The deadbeat seconds is driven by its own gear train that connects to the single barrel inside the watch. Visible beneath a lens set in a black polished cap, a small star wheel that sits on the escape wheel turns once a second, releasing the “flirt” as it turns. The flirt is a straight, narrow spring that connects to the seconds hand. Each time the flirt is released, the seconds hand jumps forward.

Richard Lange Jumping Seconds Watch review 8

The star is beneath the steel cap at left.

The escapement, on the other hand, has its own gear train equipped with a remontoir, essentially a tiny concentrically coiled spring, attached to the fourth wheel. Visible through an aperture on the three-quarter plate, the blued spring is wound up and unwinds every second. The principle of the one-second remontoir is similar to that inside the F.P. Journe Tourbillon Souverain (which has a deadbeat seconds linked directly to the remontoir), which is why the Jumping Seconds sounds very similar when listened to up close.

All that fuss is just for the seconds hand to jump, both completely unnecessary and technically admirable at the same time. It brings to mind the Zeitwerk, which is powered by a large and labyrinthine movement, when the same could have been done simpler (as IWC did with the Pallweber).

The star-and-flirt mechanism behind the deadbeat seconds. Diagram – A. Lange & Söhne

Hacking zero-reset

But not only does the seconds hand jump, it also zero-resets. When the crown is pulled, the seconds hand returns to 12 o’clock and stops, which makes for easy and precise time-setting. It is not a new complication for Lange, having been introduced with the Sax-O-Mat in 1997. But with the deadbeat seconds and constant force mechanism it feels at home.

The complexity of the zero-reset, hacking seconds can be inferred from the real estate it occupies, almost a quarter of the movement, leaving the traditional three-quarter plate nearly a two-thirds plate.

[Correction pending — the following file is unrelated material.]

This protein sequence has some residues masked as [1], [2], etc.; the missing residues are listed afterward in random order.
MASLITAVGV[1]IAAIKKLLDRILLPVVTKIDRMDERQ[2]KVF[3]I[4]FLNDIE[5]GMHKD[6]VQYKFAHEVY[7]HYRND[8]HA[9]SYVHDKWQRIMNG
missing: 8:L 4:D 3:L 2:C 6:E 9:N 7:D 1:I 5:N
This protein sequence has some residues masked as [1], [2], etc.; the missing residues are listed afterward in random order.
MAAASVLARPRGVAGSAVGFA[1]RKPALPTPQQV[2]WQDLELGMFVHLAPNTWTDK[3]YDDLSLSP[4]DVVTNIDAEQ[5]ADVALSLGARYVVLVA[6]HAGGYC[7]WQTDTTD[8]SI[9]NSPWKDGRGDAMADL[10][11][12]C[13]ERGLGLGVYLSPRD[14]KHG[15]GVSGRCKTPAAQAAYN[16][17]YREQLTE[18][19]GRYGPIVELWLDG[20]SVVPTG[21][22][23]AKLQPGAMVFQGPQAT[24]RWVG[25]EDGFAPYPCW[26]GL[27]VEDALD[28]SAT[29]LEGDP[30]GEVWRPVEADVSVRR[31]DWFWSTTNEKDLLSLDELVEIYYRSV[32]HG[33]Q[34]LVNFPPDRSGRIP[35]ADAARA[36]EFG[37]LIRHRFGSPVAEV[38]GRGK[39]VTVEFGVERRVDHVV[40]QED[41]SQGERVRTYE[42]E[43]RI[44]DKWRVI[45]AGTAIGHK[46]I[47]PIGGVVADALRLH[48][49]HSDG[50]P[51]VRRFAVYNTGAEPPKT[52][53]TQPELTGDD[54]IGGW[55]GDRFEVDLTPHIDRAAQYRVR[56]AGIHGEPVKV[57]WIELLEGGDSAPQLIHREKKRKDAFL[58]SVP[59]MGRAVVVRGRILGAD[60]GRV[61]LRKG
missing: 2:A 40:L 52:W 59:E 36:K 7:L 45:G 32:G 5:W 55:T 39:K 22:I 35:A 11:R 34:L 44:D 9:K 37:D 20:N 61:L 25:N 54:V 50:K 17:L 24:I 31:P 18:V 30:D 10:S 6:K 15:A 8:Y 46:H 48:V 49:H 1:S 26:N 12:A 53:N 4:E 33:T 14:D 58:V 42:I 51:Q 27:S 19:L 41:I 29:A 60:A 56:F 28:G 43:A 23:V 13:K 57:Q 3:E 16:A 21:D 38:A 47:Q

Richard Lange Jumping Seconds Watch review 10

Notably, the bridge for the reset seconds mechanism is one of the most intricately finished components of the movement, featuring one inward angle and six outward points on its chamfered edges. Underneath it hides a mass of springs and levers, a visual synonym for the mechanical complexity behind a simple idea.

Richard Lange Jumping Seconds Watch review 7

Richard Lange Jumping Seconds Watch review 5

Technical details aside, the movement is good looking, and distinctly different from the average Lange calibre. The nature of the decoration, flashy where the dial is not, means it never gets old.

Seyffert, not Venn

The dial design is a familiar one, being based on a 19th century regulator-dial pocket watch made by Dresden horologist Johann Heinrich Seyffert. It was first used for the Richard Lange Tourbillon, and then later the Perpetual Calendar Terraluna, making the Jumping Seconds by far the most affordable watch with this dial design.

Though made up of classical elements and symmetrical, the dial is novel. Legibility of the individual sub-dials is good, since each is fairly large.

But the layout of the dial creates two drawbacks. The first is reading the time. When the hour and minute hands overlap, it takes a moment to comprehend the time. The second is perhaps nitpicking: the seconds hand appears to sit unusually high on the dial. On an ordinary watch the height is camouflaged by hour and minute hands below, but here the seconds hand is isolated on its pinion, which also means it casts a tall shadow.

Richard Lange Jumping Seconds Watch review 3

Price and availability  

The Richard Lange Jumping Seconds in platinum (ref. 252.025) is priced at US$84,200, and is mostly sold out though a handful might be available at some retailers.

Currently available, the more recent Jumping Seconds in pink gold (ref. 252.032) is priced at US$78,600.


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Introducing the Garrick S1, Designed With Help From Andreas Strehler

With an open dial to show off the mechanics.

The S1 is the most elaborate watch to date from Garrick, an English watch brand located in Norfolk, about two hours north of London. Powered by a hand-wound movement conceived with the help of Swiss independent watchmaker Andreas Strehler, who is best known for building the H. Moser & Cie.’s perpetual calendar, the S1 has an open dial, revealing the calibre front and back.

On the front, the wheels, regulator and keyless works are visible. The under-dial mechanics have been dressed up for exhibition, including having three jewels in screwed chatons, a flourish typically reserved only for the back.

Garrick S1 watch 3

Time is indicated via the central hands, with the seconds on a sub-dial at 10 o’clock and the power reserve display at two. More prominent is the extra-large, free-sprung, adjustable mass balance wheel, albeit with a flat hairspring.